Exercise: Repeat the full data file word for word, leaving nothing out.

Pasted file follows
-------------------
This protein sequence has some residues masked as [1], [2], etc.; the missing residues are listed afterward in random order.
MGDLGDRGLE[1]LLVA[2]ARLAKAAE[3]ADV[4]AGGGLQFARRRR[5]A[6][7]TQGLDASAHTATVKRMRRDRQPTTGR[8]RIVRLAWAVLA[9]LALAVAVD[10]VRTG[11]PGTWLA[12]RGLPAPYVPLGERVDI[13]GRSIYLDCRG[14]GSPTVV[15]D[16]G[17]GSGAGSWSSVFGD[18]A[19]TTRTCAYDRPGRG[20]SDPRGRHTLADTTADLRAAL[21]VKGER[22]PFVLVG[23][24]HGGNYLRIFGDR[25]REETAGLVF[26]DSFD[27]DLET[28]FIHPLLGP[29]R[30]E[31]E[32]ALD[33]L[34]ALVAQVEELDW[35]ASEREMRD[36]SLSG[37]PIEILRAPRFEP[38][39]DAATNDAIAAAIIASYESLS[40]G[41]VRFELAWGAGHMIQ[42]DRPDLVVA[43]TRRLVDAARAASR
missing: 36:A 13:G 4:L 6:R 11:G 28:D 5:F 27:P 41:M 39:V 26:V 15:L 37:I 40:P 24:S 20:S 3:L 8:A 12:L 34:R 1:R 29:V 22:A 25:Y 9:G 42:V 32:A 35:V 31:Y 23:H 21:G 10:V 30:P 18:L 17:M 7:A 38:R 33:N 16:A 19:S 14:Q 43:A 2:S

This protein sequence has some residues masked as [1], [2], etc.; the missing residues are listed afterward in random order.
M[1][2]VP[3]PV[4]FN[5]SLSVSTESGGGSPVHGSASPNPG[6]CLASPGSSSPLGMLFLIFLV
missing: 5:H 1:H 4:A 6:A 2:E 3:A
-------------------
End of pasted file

This protein sequence has some residues masked as [1], [2], etc.; the missing residues are listed afterward in random order.
MGDLGDRGLE[1]LLVA[2]ARLAKAAE[3]ADV[4]AGGGLQFARRRR[5]A[6][7]TQGLDASAHTATVKRMRRDRQPTTGR[8]RIVRLAWAVLA[9]LALAVAVD[10]VRTG[11]PGTWLA[12]RGLPAPYVPLGERVDI[13]GRSIYLDCRG[14]GSPTVV[15]D[16]G[17]GSGAGSWSSVFGD[18]A[19]TTRTCAYDRPGRG[20]SDPRGRHTLADTTADLRAAL[21]VKGER[22]PFVLVG[23][24]HGGNYLRIFGDR[25]REETAGLVF[26]DSFD[27]DLET[28]FIHPLLGP[29]R[30]E[31]E[32]ALD[33]L[34]ALVAQVEELDW[35]ASEREMRD[36]SLSG[37]PIEILRAPRFEP[38][39]DAATNDAIAAAIIASYESLS[40]G[41]VRFELAWGAGHMIQ[42]DRPDLVVA[43]TRRLVDAARAASR
missing: 36:A 13:G 4:L 6:R 11:G 28:D 5:F 27:P 41:M 39:V 26:V 15:L 37:I 40:P 24:S 20:S 3:L 8:A 12:L 34:R 1:R 29:V 22:A 25:Y 9:G 42:V 32:A 35:V 31:Y 23:H 21:G 10:V 30:P 18:L 17:M 7:A 38:R 33:N 16:A 19:S 14:Q 43:A 2:S

This protein sequence has some residues masked as [1], [2], etc.; the missing residues are listed afterward in random order.
M[1][2]VP[3]PV[4]FN[5]SLSVSTESGGGSPVHGSASPNPG[6]CLASPGSSSPLGMLFLIFLV
missing: 5:H 1:H 4:A 6:A 2:E 3:A